Home automation technologies are expected to achieve reductions in household energy costs and consumption. However, there has been no systematic investigation of the ways in which they are being incorporated into everyday life. This three-year project will be the first Australian investigation of how automated technologies are being incorporated into household practices, and the expectations they promote, sustain and transform. The study will produce important new knowledge about how to study and understand the effects of ambient and automated technologies in everyday life and their potential impact on energy consumption. Mobile device managing a washing machine

The objectives of the project are to:

  1. Observe and analyse how automated technologies are being incorporated into Australian household social practices, and how these practices change over time;
  2. Deploy innovative ethnographic and interdisciplinary methods to identify unintended or unexpected consequences of householder interactions with automated technologies and their likely energy effects;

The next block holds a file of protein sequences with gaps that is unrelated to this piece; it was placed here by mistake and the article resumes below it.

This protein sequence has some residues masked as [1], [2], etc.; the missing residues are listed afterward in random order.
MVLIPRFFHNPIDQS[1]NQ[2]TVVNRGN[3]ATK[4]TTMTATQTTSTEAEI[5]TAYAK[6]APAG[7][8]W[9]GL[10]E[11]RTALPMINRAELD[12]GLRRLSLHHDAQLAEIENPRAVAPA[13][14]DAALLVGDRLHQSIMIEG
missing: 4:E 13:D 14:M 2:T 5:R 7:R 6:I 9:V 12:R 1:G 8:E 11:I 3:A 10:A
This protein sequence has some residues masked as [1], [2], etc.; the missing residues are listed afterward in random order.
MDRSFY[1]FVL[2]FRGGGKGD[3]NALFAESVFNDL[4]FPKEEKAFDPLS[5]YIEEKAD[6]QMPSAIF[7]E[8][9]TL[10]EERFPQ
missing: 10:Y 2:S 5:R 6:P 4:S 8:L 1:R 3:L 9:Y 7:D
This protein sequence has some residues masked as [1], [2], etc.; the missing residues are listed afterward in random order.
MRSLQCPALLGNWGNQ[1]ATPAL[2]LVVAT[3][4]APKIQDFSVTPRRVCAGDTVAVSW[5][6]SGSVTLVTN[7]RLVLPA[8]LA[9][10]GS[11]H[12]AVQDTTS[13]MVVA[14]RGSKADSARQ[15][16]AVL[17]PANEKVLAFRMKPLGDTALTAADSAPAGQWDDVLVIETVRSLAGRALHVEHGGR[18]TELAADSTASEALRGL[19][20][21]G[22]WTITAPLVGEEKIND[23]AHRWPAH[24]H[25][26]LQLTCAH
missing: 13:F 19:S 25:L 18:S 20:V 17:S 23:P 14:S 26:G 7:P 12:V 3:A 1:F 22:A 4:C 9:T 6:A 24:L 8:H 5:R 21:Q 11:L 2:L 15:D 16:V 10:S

3. Analyse alignments and misalignments between expectations assumed or promoted by policy makers, energy providers and automation manufacturers and the actual lived experiences of Australian householders in smart homes or using automated technologies;
  4. Contribute to theoretical and methodological debates about conceptualising the role of automation technologies in everyday life, and their implications for understandings of changing energy demand.

Robotic vacuum cleanerThis research is supported under the Australian Research Council’s Discovery Early Career Researcher Award funding scheme (project number DE150100278). The project is based in the Beyond Behaviour Change Research Program, Centre for Urban Research in the School of Global, Urban and Social Studies at RMIT University.

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